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TAMPA, FL—Marcus & Millichap Real Estate Investment Services recently announced that Dorothy Jackman, vice president, investments, and Travis Prince, a senior associate in the local office, were selected by the Growth Group, a consulting organization for higher education institutions, to participate in The Higher Education Monetization Consortium (HEMC).

The consortium consists of education leaders and finance experts to assist universities with real estate monetization strategies. It formed last year, Jackman tells GlobeSt.com for obvious reasons. “Universities have suffered just as any business in the recession. Enrollments are down, endowments are down. Increasingly, they are considering turning to real estate to fill gaps in the budget.” Unlike other industries, though, higher education does not have that much experience in monetization its real estate.

GlobeSt.com: First, let’s define what we mean by monetization.

Jackman: Bringing value and capital to the university for a piece of real estate. How that transaction looks, though, will be different from case to case. It could be sale leaseback, or bond financing, or a decision to dispose of a building or student dorm and turn it over to a buyer or management company.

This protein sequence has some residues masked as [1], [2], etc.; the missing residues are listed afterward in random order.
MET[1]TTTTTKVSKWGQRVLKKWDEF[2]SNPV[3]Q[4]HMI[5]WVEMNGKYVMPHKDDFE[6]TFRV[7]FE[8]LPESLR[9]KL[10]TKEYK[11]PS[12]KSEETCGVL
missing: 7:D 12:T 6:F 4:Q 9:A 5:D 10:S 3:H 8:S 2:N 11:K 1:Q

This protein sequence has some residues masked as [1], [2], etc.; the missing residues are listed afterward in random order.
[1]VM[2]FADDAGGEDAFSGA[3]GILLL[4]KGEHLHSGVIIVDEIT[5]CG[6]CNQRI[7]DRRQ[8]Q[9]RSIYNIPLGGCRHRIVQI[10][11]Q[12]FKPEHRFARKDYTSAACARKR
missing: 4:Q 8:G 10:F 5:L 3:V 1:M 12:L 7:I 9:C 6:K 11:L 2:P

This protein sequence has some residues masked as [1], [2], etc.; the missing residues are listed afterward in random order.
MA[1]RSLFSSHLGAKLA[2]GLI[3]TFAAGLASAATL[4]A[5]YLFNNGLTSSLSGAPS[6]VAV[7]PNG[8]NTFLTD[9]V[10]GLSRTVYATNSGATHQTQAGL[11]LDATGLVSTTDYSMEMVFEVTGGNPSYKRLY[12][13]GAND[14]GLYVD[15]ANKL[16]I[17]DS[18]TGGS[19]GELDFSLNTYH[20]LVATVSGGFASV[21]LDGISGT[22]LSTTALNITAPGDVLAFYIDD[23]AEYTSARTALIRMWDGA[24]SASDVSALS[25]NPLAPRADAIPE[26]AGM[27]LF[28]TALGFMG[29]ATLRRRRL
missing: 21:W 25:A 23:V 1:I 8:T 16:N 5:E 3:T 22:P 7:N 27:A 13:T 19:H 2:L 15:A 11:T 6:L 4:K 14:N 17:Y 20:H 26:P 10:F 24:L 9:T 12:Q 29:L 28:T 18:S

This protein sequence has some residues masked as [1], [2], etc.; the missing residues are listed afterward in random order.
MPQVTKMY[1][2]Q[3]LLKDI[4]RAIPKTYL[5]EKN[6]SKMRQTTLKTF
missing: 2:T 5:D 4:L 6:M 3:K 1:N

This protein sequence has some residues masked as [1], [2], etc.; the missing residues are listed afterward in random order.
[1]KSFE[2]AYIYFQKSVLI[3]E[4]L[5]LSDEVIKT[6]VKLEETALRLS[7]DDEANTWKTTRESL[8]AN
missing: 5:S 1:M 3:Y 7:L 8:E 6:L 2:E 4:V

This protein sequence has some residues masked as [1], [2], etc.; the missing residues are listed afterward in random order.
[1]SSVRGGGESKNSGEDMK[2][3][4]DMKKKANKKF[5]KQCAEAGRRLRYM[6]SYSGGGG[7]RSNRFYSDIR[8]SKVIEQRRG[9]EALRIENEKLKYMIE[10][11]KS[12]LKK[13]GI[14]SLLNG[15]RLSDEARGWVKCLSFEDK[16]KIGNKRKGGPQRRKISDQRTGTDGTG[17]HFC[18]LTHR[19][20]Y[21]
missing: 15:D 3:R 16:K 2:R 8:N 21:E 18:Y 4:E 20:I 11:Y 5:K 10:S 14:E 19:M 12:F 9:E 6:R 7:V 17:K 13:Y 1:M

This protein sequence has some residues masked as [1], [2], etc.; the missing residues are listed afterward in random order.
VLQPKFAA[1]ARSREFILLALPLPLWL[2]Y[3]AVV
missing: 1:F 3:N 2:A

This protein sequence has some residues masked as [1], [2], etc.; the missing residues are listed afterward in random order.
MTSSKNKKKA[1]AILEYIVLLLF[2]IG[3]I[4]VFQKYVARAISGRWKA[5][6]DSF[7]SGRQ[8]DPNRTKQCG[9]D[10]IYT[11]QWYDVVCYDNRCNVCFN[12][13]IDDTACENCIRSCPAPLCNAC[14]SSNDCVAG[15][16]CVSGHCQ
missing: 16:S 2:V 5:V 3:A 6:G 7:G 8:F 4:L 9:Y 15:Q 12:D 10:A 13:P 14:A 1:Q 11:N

GlobeSt.com: Why haven’t colleges and universities explored this before? There is a history of third parties owning student housing.

Jackman: It just hasn’t been a part of their culture for the most part. In fact, only now is it even being raised as an option. Some universities have made moves in this area, but they are few. Right now they are mostly asking questions, quietly.

GlobeSt.com: They don’t want to discuss these options publicly.

Jackman: No, not really.

GlobeSt.com: What questions do they ask?

Jackman: From what my sources are telling me, presidents are starting with the fundamental question of should a university even be in the housing business, or should it get out completely, subcontract the business out and use its funds for its core business, which is education. It is hard to give them standard answers because in truth the situation is different for each school. Some are publicly owned, some are private, some are religious institutions. Being able to transfer ownership of property varies significantly from case to case.

GlobeSt.com: Let’s assume transactions start to happen. How accepting or interested would the capital markets be with such deals, especially a relatively new asset class.

Jackman: I think that will be the least of the issues. All types of equity would be interested because the risks are so minimized. Universities will always have students.

GlobeSt.com: Do you think a revitalization of student housing CMBS is in the cards? Especially if new transactions start to fill the pipeline as it sounds like it may?

Jackman: It is a possibility but as you know there are issues with CMBS outside from the student housing question. In terms of the category, student housing loan defaults were relatively rare.

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